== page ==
– To soon hand over 70 acres of land to Joint Services
IN its quest to meet the high housing demand in the country, the Central Housing and Planning Authority (CH&PA) will be providing approximately 1,600 housing solutions to Guyanese for 2020, its Chief Executive Officer (CEO), Lelon Saul has said.
Of that number, approximately 400 house lots, totalling 70 acres, will be allocated to the Joint Services – the Guyana Defence Force, the Guyana Police Force, the Guyana Fire Service and the Guyana Prison Service.
Appearing recently on the Guyana Chronicle’s online programme Vantage Point, Saul disclosed that the CH&PA is finalising plans to hand over lands to the Joint Services for housing.
“In the coming weeks, we will be making available to the Joint Services approximately 70 acres of land which will be used for housing by the Joint Services. At the Central Housing and Planning Authority, we are in the process of completing the design layout for that scheme and we will hand over the land to the Joint Services, and that is the Guyana Defence Force, the Guyana Police Force, the Guyana Prison Service and the Guyana Fire Service,” Saul told this newspaper. He disclosed that the 70 acres of land, to be handed over to the Joint Services is located at Little Diamond on the East Bank of Demerara (EBD).
Saul further detailed that an additional 1,200 housing solutions, comprising both house lots and built units, will be developed, and allocated to applicants during 2020. It was noted that between 2015 and 2019, a total of 6,541 house lots were allocated to citizens across the country, in addition to 444 built units in Regions Three, Four, Five and 10 – amounting to approximately 7,000 in total. The built units included duplexes, upper elevated two-bedroom houses, single flat two and three-bedroom houses.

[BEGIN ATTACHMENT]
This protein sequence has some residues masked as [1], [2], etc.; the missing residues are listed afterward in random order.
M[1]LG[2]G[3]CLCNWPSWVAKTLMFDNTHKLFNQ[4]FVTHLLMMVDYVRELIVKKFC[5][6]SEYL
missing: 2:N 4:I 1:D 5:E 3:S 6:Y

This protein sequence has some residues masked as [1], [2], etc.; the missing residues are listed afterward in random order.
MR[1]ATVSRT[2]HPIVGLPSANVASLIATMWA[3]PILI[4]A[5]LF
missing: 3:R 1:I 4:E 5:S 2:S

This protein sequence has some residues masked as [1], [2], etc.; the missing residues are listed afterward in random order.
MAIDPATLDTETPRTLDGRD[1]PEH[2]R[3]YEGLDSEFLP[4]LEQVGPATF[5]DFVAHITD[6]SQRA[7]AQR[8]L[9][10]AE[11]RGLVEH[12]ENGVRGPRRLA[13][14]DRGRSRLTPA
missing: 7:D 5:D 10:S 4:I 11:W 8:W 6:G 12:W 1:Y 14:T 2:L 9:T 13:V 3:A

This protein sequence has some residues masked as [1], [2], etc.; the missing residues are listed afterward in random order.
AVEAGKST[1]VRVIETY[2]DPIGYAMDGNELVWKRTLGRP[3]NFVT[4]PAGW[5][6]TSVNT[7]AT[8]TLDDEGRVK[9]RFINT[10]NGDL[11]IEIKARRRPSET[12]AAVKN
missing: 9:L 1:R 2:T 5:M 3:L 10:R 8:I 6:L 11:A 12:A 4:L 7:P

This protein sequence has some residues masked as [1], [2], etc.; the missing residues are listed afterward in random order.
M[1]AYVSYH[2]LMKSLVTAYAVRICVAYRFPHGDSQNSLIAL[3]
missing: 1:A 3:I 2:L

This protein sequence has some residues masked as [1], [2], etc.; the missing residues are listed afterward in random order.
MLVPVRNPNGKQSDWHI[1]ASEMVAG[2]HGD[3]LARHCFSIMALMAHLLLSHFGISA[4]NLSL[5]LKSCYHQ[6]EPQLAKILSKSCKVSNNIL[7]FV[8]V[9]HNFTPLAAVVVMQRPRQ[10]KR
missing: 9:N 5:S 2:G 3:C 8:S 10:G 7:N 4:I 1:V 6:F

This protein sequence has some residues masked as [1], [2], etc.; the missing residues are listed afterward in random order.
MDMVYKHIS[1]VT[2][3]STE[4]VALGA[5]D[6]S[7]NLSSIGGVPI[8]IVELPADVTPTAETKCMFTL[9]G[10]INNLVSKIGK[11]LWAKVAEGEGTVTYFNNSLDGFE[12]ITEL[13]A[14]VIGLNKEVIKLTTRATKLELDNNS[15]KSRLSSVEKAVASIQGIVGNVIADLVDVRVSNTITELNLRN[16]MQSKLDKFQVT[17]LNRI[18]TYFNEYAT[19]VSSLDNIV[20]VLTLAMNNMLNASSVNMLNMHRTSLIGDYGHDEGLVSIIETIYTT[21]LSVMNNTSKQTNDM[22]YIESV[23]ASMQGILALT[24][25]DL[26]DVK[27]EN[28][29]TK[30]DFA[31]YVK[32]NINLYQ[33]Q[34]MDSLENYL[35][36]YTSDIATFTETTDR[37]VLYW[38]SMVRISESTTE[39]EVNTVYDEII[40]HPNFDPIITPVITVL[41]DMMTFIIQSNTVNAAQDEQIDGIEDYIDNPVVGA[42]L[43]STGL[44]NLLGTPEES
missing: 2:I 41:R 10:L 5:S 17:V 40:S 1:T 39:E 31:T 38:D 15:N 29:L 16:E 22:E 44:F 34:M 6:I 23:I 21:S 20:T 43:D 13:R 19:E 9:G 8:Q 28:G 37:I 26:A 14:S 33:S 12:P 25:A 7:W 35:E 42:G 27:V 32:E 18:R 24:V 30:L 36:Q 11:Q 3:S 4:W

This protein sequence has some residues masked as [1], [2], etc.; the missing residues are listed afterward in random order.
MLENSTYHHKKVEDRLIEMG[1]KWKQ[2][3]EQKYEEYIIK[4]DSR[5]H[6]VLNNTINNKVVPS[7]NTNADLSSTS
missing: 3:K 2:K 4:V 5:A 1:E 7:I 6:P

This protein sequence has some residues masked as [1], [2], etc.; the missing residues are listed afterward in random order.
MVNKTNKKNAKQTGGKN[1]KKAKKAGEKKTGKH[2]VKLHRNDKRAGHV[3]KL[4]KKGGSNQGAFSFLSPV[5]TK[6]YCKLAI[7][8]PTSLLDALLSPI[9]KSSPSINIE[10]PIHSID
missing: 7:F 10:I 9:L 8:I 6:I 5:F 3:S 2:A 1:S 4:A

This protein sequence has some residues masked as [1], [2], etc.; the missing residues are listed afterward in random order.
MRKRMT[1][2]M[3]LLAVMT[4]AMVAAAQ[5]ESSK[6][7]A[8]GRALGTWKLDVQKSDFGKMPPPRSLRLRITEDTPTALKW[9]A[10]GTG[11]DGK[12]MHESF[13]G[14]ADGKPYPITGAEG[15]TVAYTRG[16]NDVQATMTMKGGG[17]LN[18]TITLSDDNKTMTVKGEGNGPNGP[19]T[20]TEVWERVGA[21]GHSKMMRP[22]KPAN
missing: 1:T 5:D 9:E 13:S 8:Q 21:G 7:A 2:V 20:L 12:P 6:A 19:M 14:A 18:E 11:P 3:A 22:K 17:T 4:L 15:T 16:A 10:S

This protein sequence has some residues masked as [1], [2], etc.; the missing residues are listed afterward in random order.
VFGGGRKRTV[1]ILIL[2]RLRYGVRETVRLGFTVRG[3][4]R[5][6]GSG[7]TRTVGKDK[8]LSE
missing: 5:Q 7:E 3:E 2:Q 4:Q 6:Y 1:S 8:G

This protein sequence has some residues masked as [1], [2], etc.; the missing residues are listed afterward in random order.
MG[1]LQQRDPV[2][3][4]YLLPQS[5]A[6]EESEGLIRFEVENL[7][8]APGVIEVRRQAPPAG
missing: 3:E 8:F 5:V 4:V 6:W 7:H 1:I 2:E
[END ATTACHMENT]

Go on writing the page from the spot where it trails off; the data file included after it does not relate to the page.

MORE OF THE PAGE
“Notwithstanding the solutions that were made available, we still have a very huge demand for housing,” the CEO noted, while pointing to the fact that there are approximately 60,000 active housing applications within the system. He said the demands are for single units and house lots, and the authority will provide a composite going forward.
“We will be taking two approaches: one, we will make available house lots for those who prefer house lots; also, we will make available built units so there will be two approaches as we go forward,” Saul iterated.
Zooming in on the huge housing deficit, the CEO said of the 60,000 applications within the system, approximately 30,000 are as a result of a qualitative deficit while the other 50 per cent is quantitative deficit.
“It therefore means, many persons who approached the agency for a housing solution in some cases, what they actually need is a subsidy to fix existing buildings that they are living in,” Saul said as he explained the qualitative need.
However, there is often an issue of ownership when finance is sought for renovation, the CEO further posited. Nonetheless, he believes that the issuing of subsidies can help to bring down the numbers. “We believe that granting subsidies to those who satisfy whatever criteria, it would help to reduce the qualitative deficit,” Saul said.